Who distributes deceased donor organs?

    The Organ Procurement and Transplant Network (OPTN) is responsible for transplant organ distribution in the United States. They oversee the distribution of most types of solid organ transplants–in addition to kidneys, they also allocate livers, lungs, pancreas, hearts and corneas. As of 2010, the contract is held by the United Network for Organ Sharing (UNOS).

    How does UNOS distribute kidney organs?

    UNOS receives data about patients who need organ transplants from all over the country, and places them on a waiting list. Your child’s transplant team will send her data to UNOS, and update them as her condition changes.

    Children waiting for a transplant receive “points” for several factors, including:

    • how long they have been waiting
    • the closeness of the match with an organ that becomes available
    • where the transplant center is located in relation to the location of the donor

    When a kidney from a deceased donor becomes available:

    1. A computer searches the list and ranks all candidates in order of their total number of points.
    2. The kidneys are offered to the candidates with the most points.
    3. If the match isn’t right or it’s not the right time for the patient to receive a transplant, the kidney is offered to the next candidate on the list, and so forth.

     

    FAQ

    Q: Why does my child have to go back on dialysis?  Why can’t she be put back on the list as soon as the new organ starts to fail? 

    A: As the new kidney loses its functionality, your child will again experience the symptoms of end-stage renal disease (ESRD). Her immune system will be compromised because of the immunosuppressants she has been taking, her blood pressure may be high, and she may be having problems absorbing nutrition. Time spent on dialysis allows us to stabilize her health–the better her health when she goes in for her next transplant, the better the chance that it will be successful. 

    Q: Will my child be able to return to school after the transplant?

    A: Many of our children do quite well and are able to return to school in about two or three months after their transplant. While precautions need to be taken, we encourage them to lead full and happy lives– to go to school, play sports, spend time with friends and enjoy hobbies.

    Q: How long is the wait for a donor kidney?

    A: The national average for waiting time on the deceased donor kidney organ list is about six to twelve months for children. At Children’s, it’s even better–we’re part of the New England Region of UNOS, where children currently wait about three months for an organ. We know waiting is never easy and can direct you to resources and community support groups that will help you get through this difficult period.

    Q. What happens to the living donor after the operation?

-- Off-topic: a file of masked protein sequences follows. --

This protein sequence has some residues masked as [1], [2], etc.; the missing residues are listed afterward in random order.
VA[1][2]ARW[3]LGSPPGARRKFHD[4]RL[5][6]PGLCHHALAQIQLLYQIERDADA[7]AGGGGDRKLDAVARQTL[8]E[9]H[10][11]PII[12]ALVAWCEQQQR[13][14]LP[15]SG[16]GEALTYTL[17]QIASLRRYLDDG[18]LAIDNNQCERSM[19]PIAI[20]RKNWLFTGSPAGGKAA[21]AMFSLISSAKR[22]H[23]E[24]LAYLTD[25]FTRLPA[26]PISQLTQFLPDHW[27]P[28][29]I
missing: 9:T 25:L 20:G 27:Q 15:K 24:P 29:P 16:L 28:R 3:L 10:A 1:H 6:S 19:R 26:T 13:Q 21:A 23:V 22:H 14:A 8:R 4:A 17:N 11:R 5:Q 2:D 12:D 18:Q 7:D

A: Individuals who donate a kidney will be hospitalized for around three days after the surgery, but will require three to four weeks for full recovery. After that, they can return to their normal healthy lives without restrictions or limitations.

    Q: What will happen after the transplant?

    A: Your child will take medication to prevent the new kidney from being rejected for the rest of his life. We’ll also have follow-up appointments here at Children’s, so we can monitor his health, adjust his medications and stay in touch with your family. Since your child’s immune system will be compromised, your family may need to make some adjustments to protect his health.

    Questions to ask your doctor

    When you learn that your child needs a kidney transplant, you may feel overwhelmed with information. It can be easy to lose track of the questions that occur to you.

    Lots of parents find it helpful to jot down questions as they arise – that way, when you talk to your child’s doctors, you can be sure that all of your concerns are addressed.

    If your child is old enough, you may want to suggest that she write down what she wants to ask her health care provider, too.

    Some of the questions you may want to ask include:

    • Is a kidney transplant the best option for my child? What other treatments might be available?
    • How many kidney transplants have been done at this institution?
    • How many have been done by the surgeon performing my child’s transplant? How long has he or she been doing this type of surgery?
    • Are there factors other than my child’s health that go into the decision of whether to move forward with the transplant?
    • How do your results compare with those of other transplant centers?

    Teens and transplants

    Being a teenager can be tough enough without having to cope with everything that comes with having a transplant. Along with the physical changes, teens also experience cognitive and emotional changes that influence their thoughts and behaviors, sometimes in unpredictable ways.

    Learn about the special challenges your teen may face as a transplant patient-and discover some ways you can help.